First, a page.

The Deal With Progesterone, Part II
In an earlier post, we discussed what progesterone is and why’s it’s important throughout your cycle. Symptoms of progesterone dysfunction are starting to be more understood, but what kind of progesterone to take and what dosage can be confusing.
I'll explain the difference and importance of the various forms.
This progesterone is taken via oral route, and is often prescribed as a first route for those who are found to be low in progesterone. It is relatively inexpensive (around $7-15 with insurance), and in my experience is the most commonly prescribed progesterone. Large dosages of this form of progesterone can be problematic due to the increased risk of side effects. Please see this study for more research on this.
N.B. This form of progesterone DOES contain both soy and peanuts.
Oral progesterone taken vaginally
Sometimes, when doctors find that oral progesterone is not having the impact that they’re anticipating (charting impact not being made, progesterone blood levels aren’t improving, or other reason) doctors will recommend taking the progesterone that is prescribed orally in either an oral and vaginal suppository combination, oral route, or just vaginal route. At times, this can increase effectiveness.
Compounded vaginal cream
This form of progesterone cannot be found in commercial stores (such as Rite Aid, CVS, or Walgreens) and needs to be compounded at a compounding pharmacy. Because the route does not contain allergens, and bypasses the stomach for processing, some find success in using this form of progesterone.
Perhaps the least known of the forms of progesterone, this form of progesterone bypasses the stomach in part and is processed by the liver (if the USP form) primarily. This form can be especially helpful in those with stomach or other processing issues. Changing routes that your body processes the progesterone can be helpful for clients. It dissolves in your tongue over a period of at least 15-20 minutes and come in varying flavors if desired.
These can be the most effective form of progesterone in terms of effectiveness in raising progesterone levels (because it is injected directly into the muscle, and most times not subcutaneously) these injections do have higher risks associated with them. Some risks include: swelling at injection site, bruising, pain, and nerve damage. Injections are often used for women with known low levels of progesterone during pregnancy, especially those who miscarry due to low progesterone or whose progesterone levels drop dangerously low.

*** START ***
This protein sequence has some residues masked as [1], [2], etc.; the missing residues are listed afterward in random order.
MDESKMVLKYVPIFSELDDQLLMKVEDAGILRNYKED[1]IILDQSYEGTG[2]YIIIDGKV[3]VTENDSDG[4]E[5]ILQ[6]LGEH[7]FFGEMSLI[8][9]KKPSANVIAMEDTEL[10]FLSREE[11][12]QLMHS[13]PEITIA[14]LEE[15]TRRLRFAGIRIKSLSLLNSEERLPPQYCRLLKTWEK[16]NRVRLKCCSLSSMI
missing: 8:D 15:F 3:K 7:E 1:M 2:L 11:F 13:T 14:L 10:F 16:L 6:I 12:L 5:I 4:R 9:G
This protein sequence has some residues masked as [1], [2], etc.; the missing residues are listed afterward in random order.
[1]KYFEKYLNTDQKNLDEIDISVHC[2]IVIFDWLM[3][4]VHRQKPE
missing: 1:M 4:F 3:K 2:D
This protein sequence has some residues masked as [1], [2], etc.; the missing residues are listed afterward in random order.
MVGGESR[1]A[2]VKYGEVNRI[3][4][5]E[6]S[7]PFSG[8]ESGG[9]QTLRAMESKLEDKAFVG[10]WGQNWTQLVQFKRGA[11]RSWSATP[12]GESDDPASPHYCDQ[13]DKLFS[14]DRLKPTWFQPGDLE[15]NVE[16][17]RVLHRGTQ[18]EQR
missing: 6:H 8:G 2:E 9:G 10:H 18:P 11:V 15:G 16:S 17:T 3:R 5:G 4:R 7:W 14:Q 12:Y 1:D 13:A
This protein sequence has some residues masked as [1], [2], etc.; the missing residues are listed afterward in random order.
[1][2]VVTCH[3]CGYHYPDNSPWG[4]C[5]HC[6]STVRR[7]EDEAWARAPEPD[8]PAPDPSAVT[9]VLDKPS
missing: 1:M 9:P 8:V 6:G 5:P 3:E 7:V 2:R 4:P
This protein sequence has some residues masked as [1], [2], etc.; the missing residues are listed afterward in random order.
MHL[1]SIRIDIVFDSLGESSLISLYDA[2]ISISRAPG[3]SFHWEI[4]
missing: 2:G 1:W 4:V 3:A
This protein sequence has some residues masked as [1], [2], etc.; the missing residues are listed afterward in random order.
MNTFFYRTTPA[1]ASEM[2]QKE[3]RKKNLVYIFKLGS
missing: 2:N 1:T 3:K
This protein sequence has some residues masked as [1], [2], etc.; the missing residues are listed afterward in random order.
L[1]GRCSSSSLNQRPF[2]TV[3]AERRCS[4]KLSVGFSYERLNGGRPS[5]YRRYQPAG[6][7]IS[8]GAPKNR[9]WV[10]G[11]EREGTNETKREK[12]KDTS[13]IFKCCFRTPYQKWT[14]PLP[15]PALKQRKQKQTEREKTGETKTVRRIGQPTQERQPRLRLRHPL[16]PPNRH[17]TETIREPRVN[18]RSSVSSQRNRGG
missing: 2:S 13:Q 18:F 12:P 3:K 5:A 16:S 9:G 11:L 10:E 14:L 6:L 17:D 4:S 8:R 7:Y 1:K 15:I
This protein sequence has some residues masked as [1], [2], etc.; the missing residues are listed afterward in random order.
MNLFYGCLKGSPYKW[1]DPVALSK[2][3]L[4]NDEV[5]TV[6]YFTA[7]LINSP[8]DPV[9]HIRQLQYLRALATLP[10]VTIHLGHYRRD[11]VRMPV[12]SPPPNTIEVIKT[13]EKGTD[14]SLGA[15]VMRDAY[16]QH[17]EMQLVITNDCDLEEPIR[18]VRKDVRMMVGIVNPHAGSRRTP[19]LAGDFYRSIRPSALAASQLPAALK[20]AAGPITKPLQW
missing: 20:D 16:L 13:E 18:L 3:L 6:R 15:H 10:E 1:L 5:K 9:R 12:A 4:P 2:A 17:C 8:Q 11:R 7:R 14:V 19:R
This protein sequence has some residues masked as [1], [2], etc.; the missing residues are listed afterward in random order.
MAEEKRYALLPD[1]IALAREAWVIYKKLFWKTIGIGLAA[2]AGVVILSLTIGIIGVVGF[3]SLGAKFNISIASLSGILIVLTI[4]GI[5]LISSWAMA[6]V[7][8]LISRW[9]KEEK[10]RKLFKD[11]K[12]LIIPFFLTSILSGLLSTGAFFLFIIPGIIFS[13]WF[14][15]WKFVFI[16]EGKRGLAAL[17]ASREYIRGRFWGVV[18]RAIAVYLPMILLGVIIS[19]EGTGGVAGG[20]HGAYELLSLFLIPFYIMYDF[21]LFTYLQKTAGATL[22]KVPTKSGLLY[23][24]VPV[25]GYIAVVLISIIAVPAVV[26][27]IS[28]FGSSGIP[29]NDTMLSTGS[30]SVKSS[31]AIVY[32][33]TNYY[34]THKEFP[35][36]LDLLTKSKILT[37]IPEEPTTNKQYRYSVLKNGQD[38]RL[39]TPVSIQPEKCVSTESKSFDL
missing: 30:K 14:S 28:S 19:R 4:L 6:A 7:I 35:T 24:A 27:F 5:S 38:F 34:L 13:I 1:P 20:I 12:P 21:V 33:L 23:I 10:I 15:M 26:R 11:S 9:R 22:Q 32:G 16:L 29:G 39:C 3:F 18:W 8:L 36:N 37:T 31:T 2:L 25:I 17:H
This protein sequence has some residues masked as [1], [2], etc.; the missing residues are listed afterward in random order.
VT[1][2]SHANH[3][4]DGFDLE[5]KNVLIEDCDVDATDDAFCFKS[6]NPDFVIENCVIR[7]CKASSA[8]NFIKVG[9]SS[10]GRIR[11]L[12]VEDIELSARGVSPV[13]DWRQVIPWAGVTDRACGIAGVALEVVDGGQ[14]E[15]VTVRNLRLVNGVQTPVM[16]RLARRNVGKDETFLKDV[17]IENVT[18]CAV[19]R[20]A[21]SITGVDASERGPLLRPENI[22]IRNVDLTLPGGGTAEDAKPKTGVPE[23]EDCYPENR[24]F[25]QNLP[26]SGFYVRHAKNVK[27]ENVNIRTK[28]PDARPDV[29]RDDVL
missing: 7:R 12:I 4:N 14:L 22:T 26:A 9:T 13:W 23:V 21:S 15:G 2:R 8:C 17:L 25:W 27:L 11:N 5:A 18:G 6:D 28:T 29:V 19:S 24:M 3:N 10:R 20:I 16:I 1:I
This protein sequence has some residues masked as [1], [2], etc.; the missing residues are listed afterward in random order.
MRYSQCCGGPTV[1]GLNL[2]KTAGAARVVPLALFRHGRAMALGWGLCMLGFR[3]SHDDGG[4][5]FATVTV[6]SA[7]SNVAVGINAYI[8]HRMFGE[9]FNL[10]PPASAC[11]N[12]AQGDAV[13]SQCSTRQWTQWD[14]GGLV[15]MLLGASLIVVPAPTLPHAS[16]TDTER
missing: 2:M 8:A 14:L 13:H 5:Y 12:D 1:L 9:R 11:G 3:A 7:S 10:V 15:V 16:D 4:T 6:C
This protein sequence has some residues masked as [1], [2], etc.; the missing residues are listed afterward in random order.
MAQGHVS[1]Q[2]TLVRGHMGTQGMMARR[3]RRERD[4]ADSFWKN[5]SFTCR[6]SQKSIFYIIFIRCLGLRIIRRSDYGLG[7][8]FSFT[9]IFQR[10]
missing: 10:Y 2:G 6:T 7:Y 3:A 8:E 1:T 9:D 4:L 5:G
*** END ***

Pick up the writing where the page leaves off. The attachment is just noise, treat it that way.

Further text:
In place of progesterone, HCG has been shown to increase levels of progesterone as well. I am not as well researched on the mechanism of action for HCG, however, because HCG is the hormone found in pregnancy (which requires progesterone to increase to sustain the thickening of the liking of the uterus) some clients have found success in taking HCG injections (subcutaneously, not intramuscular). Further studies are still needed to show long terms side effects, especially in single, non genitally active women.
So why do I mention this? It is important and necessary to discern the severity of the condition that you and your doctor are addressing problems with progesterone for, and decide together with your doctor which form and dosage of progesterone best suits your needs.
I have had clients have success with changing forms of progesterone and seeing impacts in their charting. Before you “throw the baby out with the bath water” if you’re at the end of your rope with progesterone protocols or are not seeing the impact of progesterone on your chart, considering asking your doctor about the above mentioned forms of progesterone and taking a look at the impacts of forms of progesterone.
You do not need to stick with the same form of progesterone while using it throughout your life. You might find that during pregnancy your body benefits from progesterone injections, while post partum take oral progesterone, for example. There is flexibility with being able to change forms and doses as needed. (Always under the direction and supervision of your medical provider.)
Assess the pros and risks in the form of progesterone you decide to use. This is essential as one form of progesterone may be more or less effective or more or less harmful for you than others. As with all decisions and outcomes, nothing is without potential risk or benefit, and progesterone is no exclusion.
Some conditions progesterone can assist with (with the help, guidance, and diagnosis of your doctor as they see appropriate):
-tail end brown bleeding
-heavy menstrual bleeding
-short post peak phases
-and many others!
You can talk with your doctor about best forms of progesterone for you, and your Creighton Practitioner can answer questions you have! Reach out to one of us for help or to discuss how progesterone may impact your chart!
N.B. If you cannot find a compounding pharmacy near you, Kubat, the compounding pharmacy often used by the Pope Paul VI Institute, will often make and ship compounded medications to you. Some states are excluded from this.